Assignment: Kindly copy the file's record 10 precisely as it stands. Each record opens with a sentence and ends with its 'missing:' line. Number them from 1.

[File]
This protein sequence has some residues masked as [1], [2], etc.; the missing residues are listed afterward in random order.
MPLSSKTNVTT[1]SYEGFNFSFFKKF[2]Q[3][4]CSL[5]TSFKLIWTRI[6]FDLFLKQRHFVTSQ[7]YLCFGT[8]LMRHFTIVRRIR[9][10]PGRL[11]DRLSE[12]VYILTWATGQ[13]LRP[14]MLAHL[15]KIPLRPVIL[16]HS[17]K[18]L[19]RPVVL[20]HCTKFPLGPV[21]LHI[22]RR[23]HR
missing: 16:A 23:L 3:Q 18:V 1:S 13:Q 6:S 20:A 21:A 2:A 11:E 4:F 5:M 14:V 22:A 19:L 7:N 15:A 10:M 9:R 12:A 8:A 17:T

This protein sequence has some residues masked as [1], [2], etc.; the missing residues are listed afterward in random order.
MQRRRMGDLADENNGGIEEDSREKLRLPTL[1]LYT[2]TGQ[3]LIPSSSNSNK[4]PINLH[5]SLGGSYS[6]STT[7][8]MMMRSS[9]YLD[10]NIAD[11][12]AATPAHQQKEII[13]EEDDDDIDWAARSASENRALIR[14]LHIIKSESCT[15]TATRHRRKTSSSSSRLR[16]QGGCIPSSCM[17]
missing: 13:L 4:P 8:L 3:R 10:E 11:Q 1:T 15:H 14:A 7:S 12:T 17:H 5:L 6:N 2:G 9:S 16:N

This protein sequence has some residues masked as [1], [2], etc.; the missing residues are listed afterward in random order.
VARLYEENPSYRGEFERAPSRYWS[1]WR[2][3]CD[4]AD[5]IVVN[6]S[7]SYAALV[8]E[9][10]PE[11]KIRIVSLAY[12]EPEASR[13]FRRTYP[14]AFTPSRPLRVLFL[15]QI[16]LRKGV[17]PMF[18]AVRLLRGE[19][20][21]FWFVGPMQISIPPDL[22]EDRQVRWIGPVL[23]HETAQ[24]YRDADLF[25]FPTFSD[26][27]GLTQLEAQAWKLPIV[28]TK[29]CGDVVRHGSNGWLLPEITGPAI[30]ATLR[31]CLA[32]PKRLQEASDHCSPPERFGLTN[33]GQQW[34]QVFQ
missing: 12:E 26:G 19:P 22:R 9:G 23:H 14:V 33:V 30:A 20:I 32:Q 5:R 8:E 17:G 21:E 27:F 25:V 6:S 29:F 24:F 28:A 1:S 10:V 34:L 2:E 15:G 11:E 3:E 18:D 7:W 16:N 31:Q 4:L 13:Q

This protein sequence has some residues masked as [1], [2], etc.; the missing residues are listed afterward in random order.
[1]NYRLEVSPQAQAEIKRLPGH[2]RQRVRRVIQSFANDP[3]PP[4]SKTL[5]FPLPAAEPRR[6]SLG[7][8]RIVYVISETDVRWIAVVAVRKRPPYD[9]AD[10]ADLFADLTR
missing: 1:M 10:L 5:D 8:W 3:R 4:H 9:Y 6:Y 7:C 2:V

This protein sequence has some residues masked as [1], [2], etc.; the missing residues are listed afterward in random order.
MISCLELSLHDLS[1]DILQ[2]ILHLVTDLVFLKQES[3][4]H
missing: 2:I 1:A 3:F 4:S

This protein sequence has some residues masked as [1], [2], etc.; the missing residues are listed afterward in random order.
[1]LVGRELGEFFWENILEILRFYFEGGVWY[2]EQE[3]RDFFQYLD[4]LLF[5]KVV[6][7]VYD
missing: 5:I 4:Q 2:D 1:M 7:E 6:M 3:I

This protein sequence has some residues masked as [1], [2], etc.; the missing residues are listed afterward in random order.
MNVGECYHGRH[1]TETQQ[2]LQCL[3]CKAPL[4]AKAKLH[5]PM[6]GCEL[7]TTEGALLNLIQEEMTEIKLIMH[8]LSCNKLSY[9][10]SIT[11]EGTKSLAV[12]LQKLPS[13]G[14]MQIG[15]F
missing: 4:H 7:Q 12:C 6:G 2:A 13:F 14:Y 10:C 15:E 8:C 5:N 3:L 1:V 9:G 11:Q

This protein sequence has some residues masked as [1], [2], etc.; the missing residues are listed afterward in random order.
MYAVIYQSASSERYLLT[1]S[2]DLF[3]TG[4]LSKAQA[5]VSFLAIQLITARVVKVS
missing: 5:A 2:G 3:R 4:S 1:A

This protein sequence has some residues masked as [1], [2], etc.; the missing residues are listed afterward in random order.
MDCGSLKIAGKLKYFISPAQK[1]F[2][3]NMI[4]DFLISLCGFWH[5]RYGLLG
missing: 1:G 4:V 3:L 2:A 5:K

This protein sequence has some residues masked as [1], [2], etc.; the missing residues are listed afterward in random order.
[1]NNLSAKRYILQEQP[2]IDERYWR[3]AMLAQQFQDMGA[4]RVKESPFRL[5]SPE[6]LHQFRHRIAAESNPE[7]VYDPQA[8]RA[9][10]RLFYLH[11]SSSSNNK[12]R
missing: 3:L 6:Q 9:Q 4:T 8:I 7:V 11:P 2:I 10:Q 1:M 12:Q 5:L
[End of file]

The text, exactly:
This protein sequence has some residues masked as [1], [2], etc.; the missing residues are listed afterward in random order.
[1]NNLSAKRYILQEQP[2]IDERYWR[3]AMLAQQFQDMGA[4]RVKESPFRL[5]SPE[6]LHQFRHRIAAESNPE[7]VYDPQA[8]RA[9][10]RLFYLH[11]SSSSNNK[12]R
missing: 3:L 6:Q 9:Q 4:T 8:I 7:V 11:P 2:I 10:Q 1:M 12:Q 5:L